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ICC World Cup 2019 | The World Cup’s Complicated Tryst with Anthems – A Lookback

The results in cricket World Cups over the years have thus often ranged from passable to decent to even eliciting mass confusion from cricket fans.

Shayne Dias |May 29, 2019, 11:54 AM IST
ICC World Cup 2019 | The World Cup’s Complicated Tryst with Anthems – A Lookback

Deciding official anthems for World Cups is never an easy task. The results in cricket World Cups over the years have thus often ranged from passable to decent to even eliciting mass confusion from cricket fans.

It isn’t an easy task because organisers must not only come up with a song that fits the mood of the tournament, but one that can also potentially become a smash hit and perhaps draw a few new fans into the game.

It’s quite the balancing act and one that few tournament organisers have managed to successfully pull off.

The Good

Two songs immediately come to mind when one thinks about tunes that both sound good and managed to – somewhat – capture the spirit of the World Cup.

The first is the 2011 World Cup song ‘De Ghuma Ke’, one that younger fans from the Indian subcontinent will definitely recall with some ease.

The song was released in three languages – Hindi, Bengali and Sinhalese – because that tournament was hosted by India, Bangladesh and Sri Lanka.

Set to a catchy beat and with lyrics that were easy to sing or hum along to, the song definitely resonated with fans from the host nations even if it was the Hindi version composed by popular trio Shankar Ehsaan Loy that got played the most since India emerged victorious in the tournament.

Another song that sticks in the head after a few listens is the theme of the 1992 World Cup ‘The World is Coming Down’.

With simple lyrics such as “the world is coming down, the flags are up; who’s gonna be number one, who’s gonna take out the cup”, it manages to both capture the essence of what the tournament was about while being easy on the ear.

The song came back into the collective conscience of many people last year, when soon-to-be Prime Minister of Pakistan Imran Khan – the man who captained the team to the championship in 1992, remember – was seen blasting the song in his car after he cast his vote.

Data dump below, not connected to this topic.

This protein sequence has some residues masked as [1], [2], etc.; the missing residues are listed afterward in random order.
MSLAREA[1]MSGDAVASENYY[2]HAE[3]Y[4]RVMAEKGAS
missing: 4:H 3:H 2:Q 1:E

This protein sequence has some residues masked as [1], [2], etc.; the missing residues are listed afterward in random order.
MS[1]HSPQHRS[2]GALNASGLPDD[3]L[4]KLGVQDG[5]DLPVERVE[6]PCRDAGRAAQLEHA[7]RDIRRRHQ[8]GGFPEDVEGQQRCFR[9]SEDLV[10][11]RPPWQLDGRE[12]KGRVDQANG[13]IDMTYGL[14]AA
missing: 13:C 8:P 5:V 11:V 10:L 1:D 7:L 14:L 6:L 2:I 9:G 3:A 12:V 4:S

Is it any surprise he won the elections?

An honourable mention must go to the 2015 edition’s anthem as well – an EDM track called ‘Bob’s Beat’ by WDL that, while consisting of lyrics that have absolutely no relation to the sport of cricket, does enough to get you hyped for the tournament.

The Bad

The 1996 World Cup is remembered as the ultimate underdog story as Sri Lanka stunned everyone by going on to win the tournament.

Equally stunning was the organisers' choice of an anthem, but for all the wrong reasons – the upbeat ditty ‘Chokra’ isn’t exactly easy on the ears and has definitely not aged well 23 years later.

The same can’t necessarily be said about the 2003 World Cup’s official song, ‘Welcome to Our Home’. The tune is definitely a good one but when about half the lyrics consist of naming the teams in the tournament, it doesn’t exactly scream creativity.

And while that song possibly didn’t try enough, the 2007 World Cup’s anthem ‘Game of Love & Unity’ can be considered guilty of trying to do too much.

The fast-paced drumbeats probably seemed out of sync even 12 years ago and while the lyrics are inoffensive, it isn’t an easy listen despite the lead artist being the popular Shaggy.

The Ugly

There’s only one song that fits the bill here and that is 1999’s ‘All Over the World’ by David A. Stewart – a song that while isn’t exactly terrible, is remembered for all the wrong reasons.

For one, it didn’t do well on the charts – reaching a highest of 154. To make things worse, it was released a day after hosts England were eliminated from the tournament. Oops.

By comparison, the organisers have got things quite right 20 years later – not only did the theme ‘Stand By’ by Canadian artist LORYN featuring English drum and bass band Rudimental get released two weeks before the tournament began, the song is actually a decent listen.

Now the only thing that remains to be seen is whether the England cricket team can actually go the distance for the first time in the tournament’s history. ‘Stand By’ to find out.

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1 India 5046 120
2 Australia 4320 108
3 England 5253 105
4 New Zealand 3449 105
5 South Africa 3537 98
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1 England 6967 124
2 India 7939 118
3 New Zealand 5347 116
4 South Africa 5442 111
5 Australia 5854 110
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1 Pakistan 8926 270
2 Australia 6986 269
3 England 6095 265
4 India 12141 264
5 South Africa 5248 262
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